The Depoe Bay City Council got a report Tuesday evening from Oregon State Parks that they are soliciting bids from contractors to finally upgrade the Whale Watching Center in Depoe Bay. The $90,000 renovation involves replacing 13 windows and interior plaster repair. State Parks, which owns the facility, says once the work begins, the center will be shut down until it’s done. They say a planned grand re-opening for the center is set for Memorial Day.

The council also received word from state and local emergency services that the idea of adding a tsunami refugee assembly
at the north end of town is probably not advised because it’s been deemed too far into an already safe zone. State Department of Geology and Mineral Industries (DOGAMI) said there is a site closer to where people live and gather on the west side of Highway 101. So, for now, there is no official addition to the number or locations of tsunami evacuation gathering areas for Depoe Bay other than what are aleady indicated in official DOGAMI tsunami zone maps.

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The council also awarded a bid to the only contractor that submitted a bid to replace the finger docks that connect to the rebuilt Dock #1. Although the old finger piers were still functional, the new dock is metal and would operate better if the finger piers were metal too, according Public Works Director Terry Owings. With the bid awarded to the company, Owings said they expect the new finger docks to be installed by the end of April. The council noted that between “in water” construction restrictions, paperwork filing with FEMA and general construction season limitations, it will have taken the city over two years to repair the damage caused by the March 11, 2011 Japanese Tsunami.

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 Posted by at 9:51 PM
Feb 142013
 

Gray Whale
Wikipedia photo

Whales by Jim Sumich
Bottom two photos

“You have to love it before you are moved to save it” – Sylvia Earle

The Oregon Chapter of the American Cetacean Society is presenting a program on Saturday, February 16 at 1:00 PM at the Newport Public Library, 35 NW Nye, Newport. The program is free and open to everyone.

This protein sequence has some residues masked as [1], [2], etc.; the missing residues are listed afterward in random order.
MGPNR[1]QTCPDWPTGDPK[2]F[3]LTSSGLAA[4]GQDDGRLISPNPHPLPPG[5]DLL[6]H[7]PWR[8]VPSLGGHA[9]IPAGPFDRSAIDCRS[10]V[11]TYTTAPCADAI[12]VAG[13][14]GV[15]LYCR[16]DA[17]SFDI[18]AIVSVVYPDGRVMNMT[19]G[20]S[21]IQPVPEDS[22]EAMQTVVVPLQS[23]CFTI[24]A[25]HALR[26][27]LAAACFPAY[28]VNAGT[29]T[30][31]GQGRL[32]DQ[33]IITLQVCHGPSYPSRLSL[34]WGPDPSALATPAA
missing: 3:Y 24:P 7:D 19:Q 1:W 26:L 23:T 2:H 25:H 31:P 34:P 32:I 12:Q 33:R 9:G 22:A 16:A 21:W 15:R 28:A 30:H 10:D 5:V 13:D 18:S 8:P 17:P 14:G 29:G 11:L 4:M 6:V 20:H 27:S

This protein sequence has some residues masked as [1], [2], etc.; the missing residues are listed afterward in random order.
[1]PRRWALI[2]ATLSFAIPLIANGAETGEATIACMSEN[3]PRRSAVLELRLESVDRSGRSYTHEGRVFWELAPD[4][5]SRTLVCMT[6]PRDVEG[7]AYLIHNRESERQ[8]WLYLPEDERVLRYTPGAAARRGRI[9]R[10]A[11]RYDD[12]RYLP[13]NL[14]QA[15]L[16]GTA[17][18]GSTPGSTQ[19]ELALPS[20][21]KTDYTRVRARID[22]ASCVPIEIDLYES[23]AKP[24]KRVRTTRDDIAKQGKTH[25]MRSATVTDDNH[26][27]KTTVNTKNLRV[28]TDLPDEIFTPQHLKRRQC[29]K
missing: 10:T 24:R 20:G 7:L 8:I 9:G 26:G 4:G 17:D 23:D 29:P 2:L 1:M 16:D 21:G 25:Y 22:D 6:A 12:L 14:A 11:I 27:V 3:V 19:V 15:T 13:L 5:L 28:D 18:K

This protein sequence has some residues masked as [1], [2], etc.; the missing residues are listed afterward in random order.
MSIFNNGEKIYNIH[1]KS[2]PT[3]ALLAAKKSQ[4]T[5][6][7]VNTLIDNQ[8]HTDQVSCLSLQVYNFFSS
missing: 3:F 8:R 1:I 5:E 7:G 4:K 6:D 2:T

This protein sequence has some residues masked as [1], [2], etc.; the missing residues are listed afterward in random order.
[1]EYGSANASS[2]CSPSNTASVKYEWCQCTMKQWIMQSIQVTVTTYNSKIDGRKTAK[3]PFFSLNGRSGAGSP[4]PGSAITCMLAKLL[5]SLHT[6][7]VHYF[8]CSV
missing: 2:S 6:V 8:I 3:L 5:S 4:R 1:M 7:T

Dr. James Sumich, professor, author and researcher will present “Gray Whales in Captivity- Gigi and JJ”. He will discuss issues of captive maintenance of gray whales and some of the results of the studies conducted on them.

The American Cetacean Society protects whales, dolphins, porpoises, and their habitats. The non-profit organization was founded in 1967 and is headquartered in San Pedro, CA. Information on the ACS can be found on the website: www.acsonline.org

You can also find us on Facebook now at American Cetacean Society Oregon Chapter.

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 Posted by at 6:20 PM
Dec 262012
 

Wikipedia photo

This is the biggest whale watching weekend of the year coming up as thousands of people drive up and down the Oregon coast to catch a glimpse of migrating whales as they lumber along from a half mile out to five miles out from shore. There’s a number of really good spots along the coast where we can get more information and interpretation of what’s going on to make the experience even more enjoyable for us.

The story is in the Beach Connection. Click here.

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 Posted by at 2:37 PM
Sep 072012
 

Mother Right Whale and Calf, Wikipedia photo

The Oregon Chapter of the American Cetacean Society is presenting a program on September 8, 2012 at 1:00 PM at the Newport Public Library, 35 NW Nye, Newport. The program is free and open to everyone.

Our Ocean, a campaign to protect Oregon’s coastal legacy will be giving a presentation about Oregon’s Marine Reserves and the Territorial Sea Plan. We will also have a special guest, Bill Hunt, a former field biologist now doing educational art. He will share an anatomically correct Orca sculpture as well as a few other cetacean pieces he has created.

The American Cetacean Society protects whales, dolphins, porpoises, and their habitats through public education, research grants and conservation actions. The non-profit society was founded in 1967 and is headquartered in San Pedro, CA. Information on the ACS can be found on the website: ACSonline.org